After you have downloaded the files, you will have to locate the “aerisweather_keys.py” file and edit it with the text editor of your choice. You’ll have to replace the default value of different variables by the value that matches your setup. Here is a breakdown of the different variables that you’ll have to edit (details on the format that each variable must take are documented in the “aerisweather_keys.py” file):
- CLIENT_ID: Id key of your Aerisweather account.
- CLIENT_SECRET: Secret key of your Aerisweather account.
- DATAFILE: Name of your datafile.
- PARTICIPANT_ID_COLUMN: In your datafile, name of the column in which is documented the identifier of the participant.
- TIMESTAMP_COLUMN: In your datafile, name of the column in which is documented the date for which you want to collect weather data.
- EXACT_LOCATION_COLUMN: In your datafile, name of the column in which is documented the latitude/longitude combination of the location for which you want to collect weather data.
- UTC_TIMEZONE: UTC timezone of the time displayed on your computer.
- YEAR: Year for which you want to collect the “yearly averages data” (see below).
- SUMMARY_FOI: Weather variables of interest for the “yearly averages data” (see below).
- ARCHIVE_FOI: Weather variables of interest for the “specified date data” (see below).
Once you have set the values that match your setup, you are ready to collect your weather data.
You can now run the “aerisweather_run.py” script. You will be prompted to choose the type of data you want to collect:
- Specified date data
- The script will collect the weather data of the day documented in the “date” column of your dataset (“ontime” timing), for each participant in your dataset. It will also collect weather data of the day prior this day (“day-1” timing), and the second day prior this day (“day-2” timing). Data will be saved in a “results” folder (1 file per timing), with the filename format being “specified_date_TIMING_PARTICIPANTID.json”. For instance, “specified_date_ontime_participant_1.json”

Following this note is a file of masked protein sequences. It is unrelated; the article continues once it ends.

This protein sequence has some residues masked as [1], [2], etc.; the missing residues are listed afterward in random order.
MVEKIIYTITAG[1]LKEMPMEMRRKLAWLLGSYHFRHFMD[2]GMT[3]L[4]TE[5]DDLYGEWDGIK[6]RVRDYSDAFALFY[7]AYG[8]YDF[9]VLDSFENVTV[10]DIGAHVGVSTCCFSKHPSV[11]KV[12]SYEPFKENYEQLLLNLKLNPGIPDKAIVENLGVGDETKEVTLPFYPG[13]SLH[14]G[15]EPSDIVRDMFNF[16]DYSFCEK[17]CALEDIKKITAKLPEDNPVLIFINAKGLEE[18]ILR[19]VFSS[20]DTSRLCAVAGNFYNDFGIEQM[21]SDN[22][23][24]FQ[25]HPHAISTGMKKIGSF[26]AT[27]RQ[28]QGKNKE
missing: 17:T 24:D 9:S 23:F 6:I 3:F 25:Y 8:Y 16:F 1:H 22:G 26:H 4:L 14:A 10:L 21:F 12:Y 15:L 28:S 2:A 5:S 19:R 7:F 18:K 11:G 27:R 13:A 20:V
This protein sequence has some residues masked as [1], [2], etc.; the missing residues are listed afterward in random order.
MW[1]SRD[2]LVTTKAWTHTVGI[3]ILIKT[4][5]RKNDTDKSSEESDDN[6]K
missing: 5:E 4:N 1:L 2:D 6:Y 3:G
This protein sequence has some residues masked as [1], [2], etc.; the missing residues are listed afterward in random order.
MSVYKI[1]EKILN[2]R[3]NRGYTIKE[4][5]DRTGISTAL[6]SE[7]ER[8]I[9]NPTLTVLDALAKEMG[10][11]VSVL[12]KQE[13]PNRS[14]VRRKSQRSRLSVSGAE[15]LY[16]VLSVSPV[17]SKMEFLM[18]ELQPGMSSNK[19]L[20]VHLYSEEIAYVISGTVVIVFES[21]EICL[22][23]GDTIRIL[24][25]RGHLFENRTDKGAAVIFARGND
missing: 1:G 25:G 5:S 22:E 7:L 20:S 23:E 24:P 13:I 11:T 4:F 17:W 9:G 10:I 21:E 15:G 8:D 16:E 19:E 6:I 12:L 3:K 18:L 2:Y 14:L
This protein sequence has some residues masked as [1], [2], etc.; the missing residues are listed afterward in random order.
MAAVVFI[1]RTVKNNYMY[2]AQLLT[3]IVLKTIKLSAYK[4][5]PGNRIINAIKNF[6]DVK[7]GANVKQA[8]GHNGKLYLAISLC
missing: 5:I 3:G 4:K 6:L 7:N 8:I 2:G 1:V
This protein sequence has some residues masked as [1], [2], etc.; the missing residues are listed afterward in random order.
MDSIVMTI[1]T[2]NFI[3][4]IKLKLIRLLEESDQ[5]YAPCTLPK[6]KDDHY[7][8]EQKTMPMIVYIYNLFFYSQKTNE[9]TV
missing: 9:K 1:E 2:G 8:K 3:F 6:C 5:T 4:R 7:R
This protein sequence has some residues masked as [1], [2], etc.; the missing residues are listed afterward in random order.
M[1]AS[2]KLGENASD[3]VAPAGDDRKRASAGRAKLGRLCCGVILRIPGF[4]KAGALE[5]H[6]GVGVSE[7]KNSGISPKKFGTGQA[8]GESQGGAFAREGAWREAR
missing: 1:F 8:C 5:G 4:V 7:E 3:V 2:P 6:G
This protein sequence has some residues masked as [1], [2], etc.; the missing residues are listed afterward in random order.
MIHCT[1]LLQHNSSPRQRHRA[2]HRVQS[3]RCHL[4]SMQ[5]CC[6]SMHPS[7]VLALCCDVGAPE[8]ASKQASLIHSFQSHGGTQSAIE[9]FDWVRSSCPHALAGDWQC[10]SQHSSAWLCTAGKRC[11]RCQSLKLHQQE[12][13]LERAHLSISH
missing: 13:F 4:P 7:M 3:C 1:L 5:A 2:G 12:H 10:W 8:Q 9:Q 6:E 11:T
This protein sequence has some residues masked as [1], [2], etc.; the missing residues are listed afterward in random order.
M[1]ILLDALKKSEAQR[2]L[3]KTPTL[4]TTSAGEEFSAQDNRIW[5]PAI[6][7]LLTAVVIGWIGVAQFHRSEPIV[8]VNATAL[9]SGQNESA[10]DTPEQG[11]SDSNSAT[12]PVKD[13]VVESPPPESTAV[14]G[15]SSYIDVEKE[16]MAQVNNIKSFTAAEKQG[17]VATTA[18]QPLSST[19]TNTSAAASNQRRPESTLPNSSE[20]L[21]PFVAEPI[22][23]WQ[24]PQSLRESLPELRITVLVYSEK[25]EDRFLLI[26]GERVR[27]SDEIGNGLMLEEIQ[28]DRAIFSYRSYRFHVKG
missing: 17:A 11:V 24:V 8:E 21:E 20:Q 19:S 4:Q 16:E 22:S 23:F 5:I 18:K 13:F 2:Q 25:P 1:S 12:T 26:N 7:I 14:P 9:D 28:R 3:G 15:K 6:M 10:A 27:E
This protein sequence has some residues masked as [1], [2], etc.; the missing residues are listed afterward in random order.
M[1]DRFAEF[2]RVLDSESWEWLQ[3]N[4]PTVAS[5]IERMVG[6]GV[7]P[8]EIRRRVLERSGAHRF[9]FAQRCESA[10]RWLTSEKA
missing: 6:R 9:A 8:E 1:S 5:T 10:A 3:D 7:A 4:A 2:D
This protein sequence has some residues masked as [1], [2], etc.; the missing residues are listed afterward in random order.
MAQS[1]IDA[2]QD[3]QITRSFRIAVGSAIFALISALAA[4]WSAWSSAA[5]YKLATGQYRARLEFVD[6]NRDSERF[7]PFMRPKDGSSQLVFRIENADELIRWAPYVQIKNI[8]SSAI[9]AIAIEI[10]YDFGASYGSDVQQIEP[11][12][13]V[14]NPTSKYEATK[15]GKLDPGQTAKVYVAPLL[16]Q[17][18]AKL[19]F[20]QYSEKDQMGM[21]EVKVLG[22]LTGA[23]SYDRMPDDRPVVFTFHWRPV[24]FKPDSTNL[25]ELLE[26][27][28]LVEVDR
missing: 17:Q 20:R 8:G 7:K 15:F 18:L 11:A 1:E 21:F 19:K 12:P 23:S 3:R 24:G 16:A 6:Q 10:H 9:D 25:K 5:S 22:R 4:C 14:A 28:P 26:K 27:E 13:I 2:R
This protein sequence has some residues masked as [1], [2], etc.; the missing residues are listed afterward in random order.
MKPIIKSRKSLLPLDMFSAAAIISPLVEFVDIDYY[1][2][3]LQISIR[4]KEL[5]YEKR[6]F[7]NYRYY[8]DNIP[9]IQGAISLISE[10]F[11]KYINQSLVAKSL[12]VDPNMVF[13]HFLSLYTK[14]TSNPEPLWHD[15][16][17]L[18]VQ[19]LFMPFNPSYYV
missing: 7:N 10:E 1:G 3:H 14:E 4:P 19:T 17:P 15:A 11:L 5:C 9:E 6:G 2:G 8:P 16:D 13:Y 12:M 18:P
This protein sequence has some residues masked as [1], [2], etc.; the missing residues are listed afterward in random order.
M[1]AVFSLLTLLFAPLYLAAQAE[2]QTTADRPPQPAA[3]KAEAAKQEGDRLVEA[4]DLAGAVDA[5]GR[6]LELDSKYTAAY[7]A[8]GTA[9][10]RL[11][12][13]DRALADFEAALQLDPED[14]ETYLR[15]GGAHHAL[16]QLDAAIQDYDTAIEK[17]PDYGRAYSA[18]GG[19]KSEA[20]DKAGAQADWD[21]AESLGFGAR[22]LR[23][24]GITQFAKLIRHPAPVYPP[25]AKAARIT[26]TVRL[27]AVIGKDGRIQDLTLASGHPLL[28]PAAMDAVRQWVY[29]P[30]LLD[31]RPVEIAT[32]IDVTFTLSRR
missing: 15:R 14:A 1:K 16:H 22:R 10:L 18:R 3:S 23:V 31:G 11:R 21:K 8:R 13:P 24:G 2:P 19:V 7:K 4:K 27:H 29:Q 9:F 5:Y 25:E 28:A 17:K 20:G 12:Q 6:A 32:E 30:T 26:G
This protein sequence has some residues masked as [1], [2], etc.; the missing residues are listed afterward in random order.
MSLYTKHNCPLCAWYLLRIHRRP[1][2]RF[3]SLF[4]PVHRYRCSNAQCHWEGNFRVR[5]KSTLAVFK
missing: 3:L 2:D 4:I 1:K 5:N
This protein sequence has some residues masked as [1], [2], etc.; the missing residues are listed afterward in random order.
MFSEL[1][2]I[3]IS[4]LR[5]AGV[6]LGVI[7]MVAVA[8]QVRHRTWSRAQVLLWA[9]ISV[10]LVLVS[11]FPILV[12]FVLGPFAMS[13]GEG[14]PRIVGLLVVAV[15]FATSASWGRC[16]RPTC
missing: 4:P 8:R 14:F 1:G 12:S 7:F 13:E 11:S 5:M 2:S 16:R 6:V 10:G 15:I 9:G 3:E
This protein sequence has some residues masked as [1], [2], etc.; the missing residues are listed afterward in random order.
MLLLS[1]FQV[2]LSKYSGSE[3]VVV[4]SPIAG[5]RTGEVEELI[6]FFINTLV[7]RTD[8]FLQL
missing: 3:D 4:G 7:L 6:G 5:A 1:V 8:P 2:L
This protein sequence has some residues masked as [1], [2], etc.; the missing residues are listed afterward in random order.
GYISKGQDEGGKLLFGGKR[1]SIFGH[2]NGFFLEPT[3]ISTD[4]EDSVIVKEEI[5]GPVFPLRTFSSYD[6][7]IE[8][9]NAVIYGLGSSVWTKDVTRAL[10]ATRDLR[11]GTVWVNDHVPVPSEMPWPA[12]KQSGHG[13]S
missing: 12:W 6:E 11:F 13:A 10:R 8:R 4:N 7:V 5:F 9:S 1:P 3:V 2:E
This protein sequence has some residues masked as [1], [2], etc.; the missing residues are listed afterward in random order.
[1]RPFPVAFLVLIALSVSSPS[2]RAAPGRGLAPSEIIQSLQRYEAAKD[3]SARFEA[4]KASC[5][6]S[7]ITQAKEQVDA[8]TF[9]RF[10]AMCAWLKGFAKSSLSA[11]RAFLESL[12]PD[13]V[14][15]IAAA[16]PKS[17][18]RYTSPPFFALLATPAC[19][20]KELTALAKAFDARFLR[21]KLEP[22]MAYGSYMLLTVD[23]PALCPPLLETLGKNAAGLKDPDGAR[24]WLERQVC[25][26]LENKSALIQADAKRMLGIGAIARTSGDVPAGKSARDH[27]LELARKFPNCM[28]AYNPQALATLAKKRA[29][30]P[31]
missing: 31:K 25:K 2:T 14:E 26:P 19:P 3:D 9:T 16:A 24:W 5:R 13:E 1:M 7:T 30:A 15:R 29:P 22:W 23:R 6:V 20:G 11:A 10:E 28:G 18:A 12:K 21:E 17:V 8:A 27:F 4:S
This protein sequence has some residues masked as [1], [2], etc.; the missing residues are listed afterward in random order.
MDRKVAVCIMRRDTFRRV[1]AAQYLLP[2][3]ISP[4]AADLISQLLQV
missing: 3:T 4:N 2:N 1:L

- Yearly averages data
- The script will collect the weather data of the 12 months of the year you specified in the “aerisweather_keys.py” file, for each unique location in your dataset. Data will be saved in a “results” folder (1 file per month), with the filename format being “averages_YEAR_LOCATION_FIRSTDAYOFMONTH_LASTDAYOFMONTH.json”. For instance, “averages_2019_48.856613,2.352222_2019-01-01_2019-01-31.json”
Once you have chosen the type of data you want to collect, the final step is to choose the number of threads (between 1 and 10) that the script will run simultaneously. This corresponds to the number of accesses to Aerisweather that will be made simultaneously. Unless you are doing some testing, we recommend you to go with 10 as it will result in collecting the weather data faster.
Merging the data
If you have successfully collected the data from Aerisweather, you should have a “results” folder filled with .json files. Analyzing the data could be challenging if you don’t process the data.
The “aerisweather_statscomputing.py” script allows you to process and merge the data in one single .csv file (where the separator will be “;”). Of particular import is that you can only run this script if you keep the default variable choices in the “aerisweather_keys.py” file (at least for now).
When running the script, you will be prompted with the message you got when you started the “aerisweather_run.py” script (i.e., you must choose which type of data you want to merge).
Below you can also find the codebook of the resulting .csv file, for each type of data:
- Specified date data (filename format is “analytic_data_averages_YEAR.csv”)
- Yearly averages data (filename format is “analytic_data_specified_date.csv”)
This was the last post of this series on data scraping.
In the last post of this series, we gave you the remaining guidelines on how to use the scripts Bastien programmed to collect your own weather data on Aerisweather.
Finally, if our posts on data scraping sparked any interest in you for that skill, we can only encourage you to jump in. Knowing how to scrape data is certainly a valuable skill at a time where the amount of data available online is increasing exponentially. As long as you feel comfortable with a programming language that allows you to perform web requests and as long as you understand the basic principles of data scraping, you shouldn’t need any specific training to code your first data scraping scripts.
This post was written by Bastien Paris and Hans IJzerman